Tag Info

Hot answers tagged

19

My WordPress Performance and Caching Stack This is a great WordPress performance stack for a low to mid range single server or VPS. I am classifying mid range as single core with around 1G of memory and fairly fast drives. On your box this would be capable of serving over 10K page views per hour Server Stack Linux - Either Debian Lenny or Ubuntu Nginx ...


19

Potential Issues I have a couple points of issue with using SSDs for production databases at the present time The majority of database transactions on a the majority of websites are reads not writes. As Dave Markle said, you maximize this performance with RAM first. SSDs are new to the mainstream and enterprise markets and no admin worth his salt is going ...


15

I primarily work with an application that has zero horizontal scaling potential. Even though it runs on Linux, the application, data structures and I/O requirements force me to "scale up" onto progressively larger systems in order to accommodate increased user workloads. Many legacy line-of-business and transactional applications have these types of ...


14

That limit is per-directory, not for the whole filesystem, so you could work around it by further sub-dividing things. For instance instead of having all the user subdirectories in the same directory split them per the first two characters of the name so you have something like: top_level_dir |---aa | |---aardvark1 | |---aardvark2 |---da | |---dan | ...


14

Arpit, if you imagine that the absolutely smallest likely web response, even if it's a static text file is one Ethernet packet (~1,500 bytes) then 500,000 of them works out at around 750,000,000 bytes, or roughly 7.5 gigabit. So unless your server has very easily offloaded 10Gb NICs (and it doesnt't, the one you've got is one hundred times slower) and have ...


11

It's called horizontal scalability (or, scale out). You don't add more resources to your system (vertical scalability), you add more machines to your system, and load balance it. The advantage is being 'elastic', that is, when you get hit by high traffic you automatically deploy more machines to handle the load, and in times where the traffic is small you ...


10

Yes you can. Even for some Windows 2003 workloads as little as 384MiB suffices, so 512MiB is a pretty good estimation, be it a little high. RAM should not be a problem, neither should CPU. A 100 VMs is a bit steep, but it is doable, especially if the VMs are not going to be very busy. We easily run 60 servers (Windows 2003 and RHEL) on a single ESX server. ...


10

That's a very, very involved question that lots of smart people spend lots of time thinking about. That said, there are a few tried and true mechanisms you can introduce that will help with scalability. Ultimately, though, it boils down to your application and how it should specifically be scaled. For example, you would scale Oracle differently than you ...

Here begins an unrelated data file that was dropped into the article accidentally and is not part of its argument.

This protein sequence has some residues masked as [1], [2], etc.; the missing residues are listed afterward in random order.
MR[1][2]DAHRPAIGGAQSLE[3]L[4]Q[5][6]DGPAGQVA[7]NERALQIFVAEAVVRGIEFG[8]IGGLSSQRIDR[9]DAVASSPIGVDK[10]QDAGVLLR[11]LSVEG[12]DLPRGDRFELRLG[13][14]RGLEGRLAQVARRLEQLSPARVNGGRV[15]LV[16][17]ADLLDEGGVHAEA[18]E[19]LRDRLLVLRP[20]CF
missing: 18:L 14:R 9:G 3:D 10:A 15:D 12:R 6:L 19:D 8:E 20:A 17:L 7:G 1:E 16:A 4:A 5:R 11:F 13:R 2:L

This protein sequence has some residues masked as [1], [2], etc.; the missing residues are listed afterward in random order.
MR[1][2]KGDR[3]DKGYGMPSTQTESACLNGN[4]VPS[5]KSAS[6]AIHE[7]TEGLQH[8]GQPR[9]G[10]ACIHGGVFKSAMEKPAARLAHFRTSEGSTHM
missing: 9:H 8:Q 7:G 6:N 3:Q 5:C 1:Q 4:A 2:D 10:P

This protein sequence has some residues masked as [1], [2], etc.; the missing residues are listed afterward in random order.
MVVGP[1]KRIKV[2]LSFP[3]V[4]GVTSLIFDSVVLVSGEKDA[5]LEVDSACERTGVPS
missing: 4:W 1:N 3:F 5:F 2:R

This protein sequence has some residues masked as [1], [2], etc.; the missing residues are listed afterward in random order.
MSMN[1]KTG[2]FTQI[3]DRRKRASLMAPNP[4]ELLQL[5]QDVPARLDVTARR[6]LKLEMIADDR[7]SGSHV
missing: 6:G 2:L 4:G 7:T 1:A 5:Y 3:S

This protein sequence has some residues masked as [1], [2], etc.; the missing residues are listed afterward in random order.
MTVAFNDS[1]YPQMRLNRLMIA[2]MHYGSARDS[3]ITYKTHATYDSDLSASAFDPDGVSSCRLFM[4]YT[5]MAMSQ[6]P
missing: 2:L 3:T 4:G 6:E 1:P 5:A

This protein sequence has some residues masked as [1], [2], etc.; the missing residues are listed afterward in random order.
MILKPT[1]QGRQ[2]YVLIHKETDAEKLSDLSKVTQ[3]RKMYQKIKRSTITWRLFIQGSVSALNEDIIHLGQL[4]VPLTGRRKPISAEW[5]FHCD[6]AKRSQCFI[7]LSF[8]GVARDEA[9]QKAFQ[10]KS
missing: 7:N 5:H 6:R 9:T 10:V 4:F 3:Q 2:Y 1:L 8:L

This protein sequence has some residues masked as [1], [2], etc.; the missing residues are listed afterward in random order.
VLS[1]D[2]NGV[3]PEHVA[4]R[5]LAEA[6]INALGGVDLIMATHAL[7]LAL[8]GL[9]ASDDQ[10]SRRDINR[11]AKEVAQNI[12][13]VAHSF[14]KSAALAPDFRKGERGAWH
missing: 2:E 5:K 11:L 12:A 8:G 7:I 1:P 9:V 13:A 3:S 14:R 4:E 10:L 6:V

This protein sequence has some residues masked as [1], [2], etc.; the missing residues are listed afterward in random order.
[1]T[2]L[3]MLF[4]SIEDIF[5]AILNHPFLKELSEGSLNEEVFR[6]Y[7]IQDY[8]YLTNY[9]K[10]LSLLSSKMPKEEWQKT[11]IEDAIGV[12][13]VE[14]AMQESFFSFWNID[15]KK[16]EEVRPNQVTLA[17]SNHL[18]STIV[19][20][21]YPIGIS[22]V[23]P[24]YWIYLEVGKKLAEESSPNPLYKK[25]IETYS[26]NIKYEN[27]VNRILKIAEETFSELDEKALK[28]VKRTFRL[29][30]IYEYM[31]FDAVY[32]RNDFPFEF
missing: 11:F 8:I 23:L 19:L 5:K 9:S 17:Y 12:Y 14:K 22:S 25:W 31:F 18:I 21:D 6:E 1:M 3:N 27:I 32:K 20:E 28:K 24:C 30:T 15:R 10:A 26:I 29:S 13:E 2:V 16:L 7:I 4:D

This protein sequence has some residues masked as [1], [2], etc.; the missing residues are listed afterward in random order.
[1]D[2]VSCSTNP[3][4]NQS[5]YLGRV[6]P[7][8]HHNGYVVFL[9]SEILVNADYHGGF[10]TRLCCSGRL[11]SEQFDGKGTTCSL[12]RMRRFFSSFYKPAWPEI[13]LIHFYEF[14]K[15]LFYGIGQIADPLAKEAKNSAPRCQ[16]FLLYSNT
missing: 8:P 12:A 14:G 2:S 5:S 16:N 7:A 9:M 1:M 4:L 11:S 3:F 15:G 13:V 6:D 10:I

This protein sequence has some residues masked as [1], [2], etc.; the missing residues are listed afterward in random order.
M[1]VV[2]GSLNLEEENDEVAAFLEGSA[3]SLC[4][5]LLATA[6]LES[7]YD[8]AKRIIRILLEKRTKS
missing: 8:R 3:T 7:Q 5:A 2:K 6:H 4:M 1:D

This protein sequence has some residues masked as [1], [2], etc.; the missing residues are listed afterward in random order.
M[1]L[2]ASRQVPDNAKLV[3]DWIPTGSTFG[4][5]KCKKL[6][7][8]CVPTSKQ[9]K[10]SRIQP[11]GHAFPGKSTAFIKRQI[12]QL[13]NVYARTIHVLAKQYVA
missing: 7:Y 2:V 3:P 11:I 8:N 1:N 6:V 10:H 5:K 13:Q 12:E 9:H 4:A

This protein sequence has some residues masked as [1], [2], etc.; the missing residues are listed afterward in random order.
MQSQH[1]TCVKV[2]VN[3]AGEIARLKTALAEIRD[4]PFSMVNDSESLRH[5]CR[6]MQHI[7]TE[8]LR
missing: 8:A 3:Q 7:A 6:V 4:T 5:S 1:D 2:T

10

Postgres can scale up to as many processors as you want to install, and your OS can handle/manage effectively. You can install Postgres on a 128 core machine (or even a machine with 128 physical processors) and it will work fine. It may even work better than on a 64 core machine if the OS scheduler can handle that many cores. Postgres has been shown to ...


9

First question: Why are you on a relational database to begin with, if you don't need ACID properties? It sounds like you're doing some kind of non-transactional work, so getting a RDMBS with transactions is probably too heavy for your environment. Second question: What kind of data are you storing? You sound like you need a column-store database, and ...


9

First off, I would be more wary of what your internet provider will think. Its pretty much a universal rule that hosting web sites off of personal connections--regardless of traffic--will violate your ToS and end up with you receiving a warning, or getting your service canceled. As for your answer, you're not going to have any issues hardware wise. You ...


9

OK, there is already an accepted answer, but there is something to add.. The most common 'classical' ways of scaling the load balancer tier are (in no particular order): DNS Round Robin to publicize multiple IP addresses for the domain. For each IP address, implement a highly available server pair (2 servers cooperating on keeping one IP address working ...


8

Stackable means that there is a method to connect more disks to the same NAS controller, usually via SAS or something like that, so you can increase the capacity of the same device. While the Netgear will be available with a 12x2TB (24GB) configuration shortly, according to their website, I don't think that this system will fit your needs, as you will be ...


8

It isn't necessarily a piece of hardware doing this but a complete system that has been designed to scale. This not only encompasses the hardware but more importantly the application design, database design (relational or otherwise), networking, storage and how they all fit together. A good starting point for your curiosity on finding out how some of the ...


8